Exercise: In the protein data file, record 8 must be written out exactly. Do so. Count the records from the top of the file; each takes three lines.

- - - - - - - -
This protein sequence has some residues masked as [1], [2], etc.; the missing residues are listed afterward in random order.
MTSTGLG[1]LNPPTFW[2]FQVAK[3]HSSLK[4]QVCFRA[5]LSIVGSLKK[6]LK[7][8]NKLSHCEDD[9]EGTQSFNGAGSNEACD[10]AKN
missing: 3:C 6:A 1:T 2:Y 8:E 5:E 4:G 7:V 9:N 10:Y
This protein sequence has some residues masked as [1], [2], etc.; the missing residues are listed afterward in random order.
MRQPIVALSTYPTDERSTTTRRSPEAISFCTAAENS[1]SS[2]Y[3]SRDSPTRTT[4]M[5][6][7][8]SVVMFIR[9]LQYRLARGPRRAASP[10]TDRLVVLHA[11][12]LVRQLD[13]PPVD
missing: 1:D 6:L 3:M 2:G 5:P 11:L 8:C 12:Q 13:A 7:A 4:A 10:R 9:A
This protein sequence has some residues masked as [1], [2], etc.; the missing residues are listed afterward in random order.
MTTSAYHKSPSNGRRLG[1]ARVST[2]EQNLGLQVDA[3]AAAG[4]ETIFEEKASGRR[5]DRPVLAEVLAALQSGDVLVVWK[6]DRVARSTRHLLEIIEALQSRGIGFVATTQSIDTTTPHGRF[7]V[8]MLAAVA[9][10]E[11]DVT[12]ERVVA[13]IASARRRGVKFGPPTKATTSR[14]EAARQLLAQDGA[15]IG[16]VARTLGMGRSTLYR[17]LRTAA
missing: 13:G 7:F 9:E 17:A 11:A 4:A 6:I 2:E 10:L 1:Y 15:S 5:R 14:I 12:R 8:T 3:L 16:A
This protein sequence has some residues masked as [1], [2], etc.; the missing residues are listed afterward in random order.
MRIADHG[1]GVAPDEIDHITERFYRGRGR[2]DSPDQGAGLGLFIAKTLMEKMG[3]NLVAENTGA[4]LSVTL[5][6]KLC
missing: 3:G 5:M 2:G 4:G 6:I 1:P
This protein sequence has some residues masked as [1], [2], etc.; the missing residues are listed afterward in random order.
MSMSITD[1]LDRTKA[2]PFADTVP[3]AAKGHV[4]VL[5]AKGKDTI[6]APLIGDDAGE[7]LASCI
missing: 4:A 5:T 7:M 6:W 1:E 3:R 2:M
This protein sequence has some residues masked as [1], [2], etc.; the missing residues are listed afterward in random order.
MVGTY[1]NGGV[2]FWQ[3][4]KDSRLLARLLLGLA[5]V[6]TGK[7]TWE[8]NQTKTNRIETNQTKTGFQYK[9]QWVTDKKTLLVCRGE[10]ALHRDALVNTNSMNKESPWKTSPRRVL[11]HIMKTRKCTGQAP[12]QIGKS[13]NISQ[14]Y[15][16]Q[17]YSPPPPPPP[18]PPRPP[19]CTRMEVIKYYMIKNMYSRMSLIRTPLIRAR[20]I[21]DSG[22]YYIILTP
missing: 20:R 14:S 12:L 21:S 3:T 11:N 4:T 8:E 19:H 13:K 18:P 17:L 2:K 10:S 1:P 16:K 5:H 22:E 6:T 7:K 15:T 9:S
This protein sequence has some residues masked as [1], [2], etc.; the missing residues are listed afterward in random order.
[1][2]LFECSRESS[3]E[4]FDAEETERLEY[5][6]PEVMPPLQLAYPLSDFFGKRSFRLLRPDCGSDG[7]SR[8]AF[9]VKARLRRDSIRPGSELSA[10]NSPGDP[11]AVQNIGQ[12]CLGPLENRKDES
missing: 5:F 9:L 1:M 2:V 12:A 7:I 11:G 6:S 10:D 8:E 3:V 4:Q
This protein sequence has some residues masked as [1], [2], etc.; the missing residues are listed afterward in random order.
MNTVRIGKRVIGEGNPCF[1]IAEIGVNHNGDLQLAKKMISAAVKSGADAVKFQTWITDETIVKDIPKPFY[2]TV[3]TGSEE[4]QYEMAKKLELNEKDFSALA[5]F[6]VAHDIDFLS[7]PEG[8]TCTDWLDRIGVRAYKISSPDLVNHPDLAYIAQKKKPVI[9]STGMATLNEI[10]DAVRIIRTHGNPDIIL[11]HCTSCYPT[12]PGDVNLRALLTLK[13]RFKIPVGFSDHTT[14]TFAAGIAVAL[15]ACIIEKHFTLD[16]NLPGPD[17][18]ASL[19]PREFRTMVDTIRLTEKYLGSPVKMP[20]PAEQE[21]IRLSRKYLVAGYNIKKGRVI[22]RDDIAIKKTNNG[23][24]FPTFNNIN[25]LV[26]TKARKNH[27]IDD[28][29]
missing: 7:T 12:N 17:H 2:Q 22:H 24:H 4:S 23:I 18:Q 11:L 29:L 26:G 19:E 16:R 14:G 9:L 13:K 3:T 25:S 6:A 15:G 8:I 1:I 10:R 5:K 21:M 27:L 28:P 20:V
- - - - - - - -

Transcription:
This protein sequence has some residues masked as [1], [2], etc.; the missing residues are listed afterward in random order.
MNTVRIGKRVIGEGNPCF[1]IAEIGVNHNGDLQLAKKMISAAVKSGADAVKFQTWITDETIVKDIPKPFY[2]TV[3]TGSEE[4]QYEMAKKLELNEKDFSALA[5]F[6]VAHDIDFLS[7]PEG[8]TCTDWLDRIGVRAYKISSPDLVNHPDLAYIAQKKKPVI[9]STGMATLNEI[10]DAVRIIRTHGNPDIIL[11]HCTSCYPT[12]PGDVNLRALLTLK[13]RFKIPVGFSDHTT[14]TFAAGIAVAL[15]ACIIEKHFTLD[16]NLPGPD[17][18]ASL[19]PREFRTMVDTIRLTEKYLGSPVKMP[20]PAEQE[21]IRLSRKYLVAGYNIKKGRVI[22]RDDIAIKKTNNG[23][24]FPTFNNIN[25]LV[26]TKARKNH[27]IDD[28][29]
missing: 7:T 12:N 17:H 2:Q 22:H 24:H 4:S 23:I 18:Q 11:L 29:L 26:G 19:E 16:R 14:G 9:L 13:K 3:T 25:S 6:A 15:G 8:I 1:I 10:R 5:K 21:M 27:L 28:P 20:V